As the profession shifts, many lawyers are choosing the “free agent” mind-set—and independently carving out their own career paths with renewed purpose.
Many big firm associates contemplate launching their own firms, only to talk themselves out of it. Last fall, John Snyder left his job at a big New York firm for the uncertain life of the fledgling legal entrepreneur. Here’s how he did it.
Choosing to return to her hometown after working as a big city litigator was a huge decision for Joanne Horton. She tells us about making the transition to “Jill of All Trades” general practitioner, practicing law with her father in rural Ontario.
When real estate executive Greg Hague found himself working more with banks and foreclosures than with real people, he decided to return to his first career choice: law. A year later, the 62-year-old received the top score in the Arizona bar exam and joined one of the country’s top law firms.
In her family law practice, Billie Tarascio found the vast majority of her clients couldn’t afford to pay standard attorney rates: “I found myself in conflict with my clients and unable to collect many past-due accounts.” So she set out to find a better way to provide affordable high-quality services, while increasing revenue.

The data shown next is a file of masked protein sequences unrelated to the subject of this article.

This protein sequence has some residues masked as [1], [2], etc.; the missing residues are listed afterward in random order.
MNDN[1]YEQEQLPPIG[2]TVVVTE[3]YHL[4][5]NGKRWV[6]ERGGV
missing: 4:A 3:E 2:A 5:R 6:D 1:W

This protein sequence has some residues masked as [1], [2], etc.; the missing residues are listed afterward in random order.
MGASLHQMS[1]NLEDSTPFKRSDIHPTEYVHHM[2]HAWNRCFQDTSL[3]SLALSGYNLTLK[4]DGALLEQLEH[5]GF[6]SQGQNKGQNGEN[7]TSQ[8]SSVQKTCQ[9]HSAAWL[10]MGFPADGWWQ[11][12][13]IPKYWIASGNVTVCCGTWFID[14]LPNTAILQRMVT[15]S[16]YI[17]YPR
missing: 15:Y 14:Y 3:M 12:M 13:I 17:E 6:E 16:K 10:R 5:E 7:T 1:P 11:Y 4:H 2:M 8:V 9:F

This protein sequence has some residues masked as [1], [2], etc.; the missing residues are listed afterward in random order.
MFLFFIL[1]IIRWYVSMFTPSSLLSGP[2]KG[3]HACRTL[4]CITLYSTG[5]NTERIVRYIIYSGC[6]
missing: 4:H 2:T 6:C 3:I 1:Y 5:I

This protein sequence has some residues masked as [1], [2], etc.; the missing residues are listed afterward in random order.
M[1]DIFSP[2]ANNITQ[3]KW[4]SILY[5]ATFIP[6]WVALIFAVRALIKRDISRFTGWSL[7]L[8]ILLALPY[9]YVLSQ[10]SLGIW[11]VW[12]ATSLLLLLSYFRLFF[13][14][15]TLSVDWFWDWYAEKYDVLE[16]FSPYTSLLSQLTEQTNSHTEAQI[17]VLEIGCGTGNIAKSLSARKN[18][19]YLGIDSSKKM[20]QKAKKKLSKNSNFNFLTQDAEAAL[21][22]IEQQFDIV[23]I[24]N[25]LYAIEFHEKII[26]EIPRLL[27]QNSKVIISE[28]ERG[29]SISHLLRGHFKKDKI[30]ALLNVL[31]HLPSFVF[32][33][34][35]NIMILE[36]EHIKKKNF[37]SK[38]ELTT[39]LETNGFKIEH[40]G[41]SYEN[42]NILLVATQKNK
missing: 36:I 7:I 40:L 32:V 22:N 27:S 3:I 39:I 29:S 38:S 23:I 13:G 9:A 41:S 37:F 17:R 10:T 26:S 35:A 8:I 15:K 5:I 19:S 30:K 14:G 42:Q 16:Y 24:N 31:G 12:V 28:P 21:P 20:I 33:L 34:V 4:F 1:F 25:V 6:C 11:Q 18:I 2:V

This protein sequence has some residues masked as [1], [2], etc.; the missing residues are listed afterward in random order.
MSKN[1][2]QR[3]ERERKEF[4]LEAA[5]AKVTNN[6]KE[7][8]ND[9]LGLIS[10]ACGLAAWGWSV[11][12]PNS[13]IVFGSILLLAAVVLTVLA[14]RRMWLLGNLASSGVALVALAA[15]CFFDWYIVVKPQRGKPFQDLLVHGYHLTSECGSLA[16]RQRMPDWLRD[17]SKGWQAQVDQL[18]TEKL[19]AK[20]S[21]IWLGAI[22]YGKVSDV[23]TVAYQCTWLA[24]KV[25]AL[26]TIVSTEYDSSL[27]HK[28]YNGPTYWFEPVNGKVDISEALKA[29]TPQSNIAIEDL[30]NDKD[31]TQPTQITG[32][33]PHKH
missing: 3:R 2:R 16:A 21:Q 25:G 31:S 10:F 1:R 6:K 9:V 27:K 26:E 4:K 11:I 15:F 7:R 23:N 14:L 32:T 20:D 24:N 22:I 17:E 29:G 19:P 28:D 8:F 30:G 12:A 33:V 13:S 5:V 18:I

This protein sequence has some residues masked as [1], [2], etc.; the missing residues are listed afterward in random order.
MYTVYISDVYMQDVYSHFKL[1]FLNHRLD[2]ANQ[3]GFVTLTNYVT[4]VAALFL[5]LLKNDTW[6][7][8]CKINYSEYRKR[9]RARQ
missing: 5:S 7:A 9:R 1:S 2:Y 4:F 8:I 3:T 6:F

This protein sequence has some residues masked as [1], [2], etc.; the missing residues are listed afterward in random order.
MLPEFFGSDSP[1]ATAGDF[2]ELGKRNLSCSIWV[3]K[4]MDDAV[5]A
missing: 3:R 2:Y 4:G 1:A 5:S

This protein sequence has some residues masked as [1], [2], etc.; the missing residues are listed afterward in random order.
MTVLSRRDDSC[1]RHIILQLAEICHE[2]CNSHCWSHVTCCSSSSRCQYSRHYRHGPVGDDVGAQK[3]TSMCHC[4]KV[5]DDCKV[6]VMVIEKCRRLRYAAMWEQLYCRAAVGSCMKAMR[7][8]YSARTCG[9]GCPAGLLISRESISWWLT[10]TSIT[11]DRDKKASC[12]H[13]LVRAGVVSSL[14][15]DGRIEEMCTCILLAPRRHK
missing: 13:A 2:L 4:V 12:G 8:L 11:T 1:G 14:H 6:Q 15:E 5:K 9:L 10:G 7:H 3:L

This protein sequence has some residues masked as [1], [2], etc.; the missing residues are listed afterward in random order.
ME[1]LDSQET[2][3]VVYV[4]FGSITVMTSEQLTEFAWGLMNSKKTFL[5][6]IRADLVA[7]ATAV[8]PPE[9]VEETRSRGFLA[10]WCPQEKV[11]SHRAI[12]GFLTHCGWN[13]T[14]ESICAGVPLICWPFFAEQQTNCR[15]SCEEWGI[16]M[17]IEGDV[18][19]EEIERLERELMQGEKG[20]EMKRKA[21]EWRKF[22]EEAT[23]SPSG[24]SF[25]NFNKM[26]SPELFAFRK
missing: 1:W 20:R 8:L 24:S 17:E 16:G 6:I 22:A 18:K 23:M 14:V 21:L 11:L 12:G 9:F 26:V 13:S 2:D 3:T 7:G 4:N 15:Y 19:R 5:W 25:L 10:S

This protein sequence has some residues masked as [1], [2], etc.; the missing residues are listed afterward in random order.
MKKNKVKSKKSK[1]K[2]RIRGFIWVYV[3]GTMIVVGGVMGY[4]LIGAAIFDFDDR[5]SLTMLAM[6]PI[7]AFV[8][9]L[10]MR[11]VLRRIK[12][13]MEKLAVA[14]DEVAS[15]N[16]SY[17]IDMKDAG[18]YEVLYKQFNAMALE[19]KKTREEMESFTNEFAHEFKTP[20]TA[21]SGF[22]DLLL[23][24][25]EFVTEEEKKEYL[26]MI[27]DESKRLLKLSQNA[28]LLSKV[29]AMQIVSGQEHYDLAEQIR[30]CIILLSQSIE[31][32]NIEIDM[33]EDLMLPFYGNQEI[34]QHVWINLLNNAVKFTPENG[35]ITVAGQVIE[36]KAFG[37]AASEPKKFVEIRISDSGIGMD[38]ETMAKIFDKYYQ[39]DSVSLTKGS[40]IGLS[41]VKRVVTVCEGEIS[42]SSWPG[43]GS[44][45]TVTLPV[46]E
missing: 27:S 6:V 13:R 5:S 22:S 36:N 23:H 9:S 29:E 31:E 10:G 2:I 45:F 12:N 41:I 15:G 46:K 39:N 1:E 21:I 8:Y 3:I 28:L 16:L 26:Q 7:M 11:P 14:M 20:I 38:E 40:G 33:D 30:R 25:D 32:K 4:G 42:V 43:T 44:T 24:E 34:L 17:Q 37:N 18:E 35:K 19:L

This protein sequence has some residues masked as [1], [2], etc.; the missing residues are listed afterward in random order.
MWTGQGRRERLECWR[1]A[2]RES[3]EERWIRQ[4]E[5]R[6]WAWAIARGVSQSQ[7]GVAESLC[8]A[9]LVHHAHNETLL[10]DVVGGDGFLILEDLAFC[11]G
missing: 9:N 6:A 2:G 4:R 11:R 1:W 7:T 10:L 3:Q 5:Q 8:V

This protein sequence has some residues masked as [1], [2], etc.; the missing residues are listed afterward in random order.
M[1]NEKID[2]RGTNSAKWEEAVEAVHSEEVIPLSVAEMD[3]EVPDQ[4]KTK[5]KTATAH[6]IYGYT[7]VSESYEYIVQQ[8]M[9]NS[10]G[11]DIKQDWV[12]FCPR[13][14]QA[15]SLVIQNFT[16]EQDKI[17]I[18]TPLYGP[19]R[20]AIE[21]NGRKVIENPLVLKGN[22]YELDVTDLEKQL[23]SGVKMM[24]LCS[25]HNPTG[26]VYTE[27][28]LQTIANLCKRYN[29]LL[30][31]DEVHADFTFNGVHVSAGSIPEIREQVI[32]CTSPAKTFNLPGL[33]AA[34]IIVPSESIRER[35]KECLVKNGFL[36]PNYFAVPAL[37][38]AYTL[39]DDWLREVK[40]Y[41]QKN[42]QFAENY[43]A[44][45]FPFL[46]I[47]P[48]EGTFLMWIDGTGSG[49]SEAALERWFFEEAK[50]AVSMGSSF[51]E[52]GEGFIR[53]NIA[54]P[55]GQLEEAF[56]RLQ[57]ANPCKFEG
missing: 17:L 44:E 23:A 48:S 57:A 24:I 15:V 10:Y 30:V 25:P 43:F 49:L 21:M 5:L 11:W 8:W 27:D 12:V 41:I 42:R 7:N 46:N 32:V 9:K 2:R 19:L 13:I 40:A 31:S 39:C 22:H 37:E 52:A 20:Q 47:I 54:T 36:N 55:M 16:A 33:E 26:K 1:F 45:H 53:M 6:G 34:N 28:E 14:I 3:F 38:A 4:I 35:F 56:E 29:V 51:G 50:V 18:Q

In this excerpt from her new ABA book Job Quest for Lawyers: The Essential Guide to Finding and Landing the Job You Want, the author provides step-by-step guidance to help you prepare for a job quest.
Lawyers looking to make a career change often want to know what “test” they can take that will tell them what they should do next. Unfortunately, it isn’t that easy. But there are some assessment tools that can point you in the right direction.